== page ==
NewsChannel 5 Investigates Cheap O-rings - | Nashville News, Weather & Sports

NewsChannel 5 Investigates Cheap O-rings

Charles Phillips Charles Phillips

If you pay extra for something you expect it to be higher quality. So why was Arnold Air Force Base in Tullahoma receiving cheap, Chinese-made parts when it paid for high quality American parts?

A Newschannel 5 Investigation reveals a scheme that the government claims could have led to catastrophic results.

Charles Phillips is the head of a company accused in court papers of ripping off taxpayers.

Investigators searched Signal Industrial Products on Omohundro Place claiming it charged the Air Force and TVA for high quality parts but delivered cheaper ones. 

Investigative Reporter Ben Hall asked, "Did you instruct employees to send inferior products to the government?"

Charles Phillips responded, "No.  But I cannot discuss it."

Signal had millions of dollars in government contracts to sell  basic manufacturing tools -- O-Rings and Gaskets. 

According to court documents Arnold Air Force Base ordered top of the line O-Rings, but Company President Charles Phillips told employees to send lower quality, generic O-Rings, made in China, instead.

Retired Major General Mike Wiedemer has seen product substitution cases in the past.

"It's not only ripping off the taxpayers, it has to with the safety and security of the system," said Wiedemer.

He says Arnold Air Force Base tests everything from fighter planes to the space shuttle.

"When you're putting aircraft back together, you want to put it together with parts that are going to work.  When this baby is flying in the air you don't need wings or skin panels falling off in the middle of flight.  That's not a good thing," he said.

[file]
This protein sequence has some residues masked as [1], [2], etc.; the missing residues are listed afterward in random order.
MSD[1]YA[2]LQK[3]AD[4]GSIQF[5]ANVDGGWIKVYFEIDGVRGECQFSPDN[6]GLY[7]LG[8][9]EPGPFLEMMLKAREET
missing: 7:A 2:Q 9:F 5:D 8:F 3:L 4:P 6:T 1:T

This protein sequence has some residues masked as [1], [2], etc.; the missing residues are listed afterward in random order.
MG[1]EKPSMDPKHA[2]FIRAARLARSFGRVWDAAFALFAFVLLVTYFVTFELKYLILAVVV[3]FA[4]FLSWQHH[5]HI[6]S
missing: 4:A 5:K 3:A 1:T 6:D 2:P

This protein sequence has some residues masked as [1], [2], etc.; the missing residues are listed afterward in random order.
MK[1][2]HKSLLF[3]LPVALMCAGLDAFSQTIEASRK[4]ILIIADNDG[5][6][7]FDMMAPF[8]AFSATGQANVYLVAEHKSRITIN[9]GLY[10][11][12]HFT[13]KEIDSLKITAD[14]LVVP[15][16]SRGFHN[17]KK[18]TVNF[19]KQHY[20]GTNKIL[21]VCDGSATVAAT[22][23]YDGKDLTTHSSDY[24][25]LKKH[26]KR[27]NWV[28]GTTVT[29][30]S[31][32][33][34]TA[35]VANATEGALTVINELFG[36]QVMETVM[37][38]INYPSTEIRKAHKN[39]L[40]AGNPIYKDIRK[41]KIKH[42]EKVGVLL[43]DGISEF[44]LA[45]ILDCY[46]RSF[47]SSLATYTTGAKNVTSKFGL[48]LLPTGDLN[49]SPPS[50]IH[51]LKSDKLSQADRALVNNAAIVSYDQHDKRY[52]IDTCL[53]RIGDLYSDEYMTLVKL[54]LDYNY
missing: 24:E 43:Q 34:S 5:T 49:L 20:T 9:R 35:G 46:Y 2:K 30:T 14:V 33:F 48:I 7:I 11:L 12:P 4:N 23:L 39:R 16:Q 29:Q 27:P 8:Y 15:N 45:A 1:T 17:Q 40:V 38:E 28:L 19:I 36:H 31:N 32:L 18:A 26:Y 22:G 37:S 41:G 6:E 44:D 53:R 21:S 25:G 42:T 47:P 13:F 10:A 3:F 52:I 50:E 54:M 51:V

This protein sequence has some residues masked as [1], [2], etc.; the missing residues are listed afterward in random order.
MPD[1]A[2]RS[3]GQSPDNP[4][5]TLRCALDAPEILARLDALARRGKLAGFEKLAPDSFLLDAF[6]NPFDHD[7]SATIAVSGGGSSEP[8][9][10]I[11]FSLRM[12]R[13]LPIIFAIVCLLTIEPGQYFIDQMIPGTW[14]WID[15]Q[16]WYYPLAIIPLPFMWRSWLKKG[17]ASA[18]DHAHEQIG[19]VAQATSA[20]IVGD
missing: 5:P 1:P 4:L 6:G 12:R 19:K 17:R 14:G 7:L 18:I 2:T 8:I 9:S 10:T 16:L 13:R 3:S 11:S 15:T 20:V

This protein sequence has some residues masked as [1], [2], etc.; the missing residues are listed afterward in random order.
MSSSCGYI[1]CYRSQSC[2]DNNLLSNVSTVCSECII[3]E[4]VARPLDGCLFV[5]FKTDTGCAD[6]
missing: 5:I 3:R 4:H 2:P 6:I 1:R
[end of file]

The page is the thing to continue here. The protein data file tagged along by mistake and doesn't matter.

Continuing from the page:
The challenger disaster is just one past example of how critical a simple O-Ring can be. The investigation into the explosion focused on the failure of an O-Ring.

Mark Fournier sells O-Rings to the military, and is not associated with Signal.  He showed us several o-rings.

"It's used in everything.  They are all over the place," Fournier said.

He says the problem with O-rings is, you can't tell the difference between the generic brands and high quality ones.

"I couldn't, and I've been doing this sixteen years, not just by looking at it.  It would have to be tested and measured," Fournier said.

He says a company could increase profits by about thirty cents on every dollar by substituting cheaper brands.

"If you're talking thousands of them, obviously that adds up," Fournier said.

Court documents show when the Air Force became suspicious, it sent O-rings purchased from Signal to the US Army Criminal Laboratory for testing.

The analysis revealed "numerous differences" between high quality O-rings and the ones Arnold received.

Reporter Ben Hall asked Charles Phillips, "How do you explain tests by the government that indicate the government didn't get what it paid for?"

Phillips responded, "I have no idea." Ben Hall asked, "You can't explain those tests?"

Phillips said, "No.  I can't discuss it per my attorney.  I'm sorry."

But Signal's problems go beyond O-Rings. 

Court papers show Signal provided Gaskets to numerous TVA plants. 

Investigators reviewed Gaskets at TVA's Gallatin Steam Plant and several others and found numerous examples in which the gasket TVA ordered was different from what they received.

Phillips made it clear he can't talk about the case, but others in the industry know what's at stake.

"If there's a failure and somebody gets hurt, it's going to come back on me and there's going to be a lawsuit," Mark Fournier said.

Signal Industrial Products is facing more than a lawsuit.  It's at the center of a criminal investigation.

Reporter Ben Hall said to Charles Phillips, "We want to give you every chance to respond."

Phillips said, "In due time, I'm sure we will."

The company denies any wrong doing, but the allegations are all laid out in court documents that detail tests done on the products that Signal sold. 

It's still an ongoing investigation.

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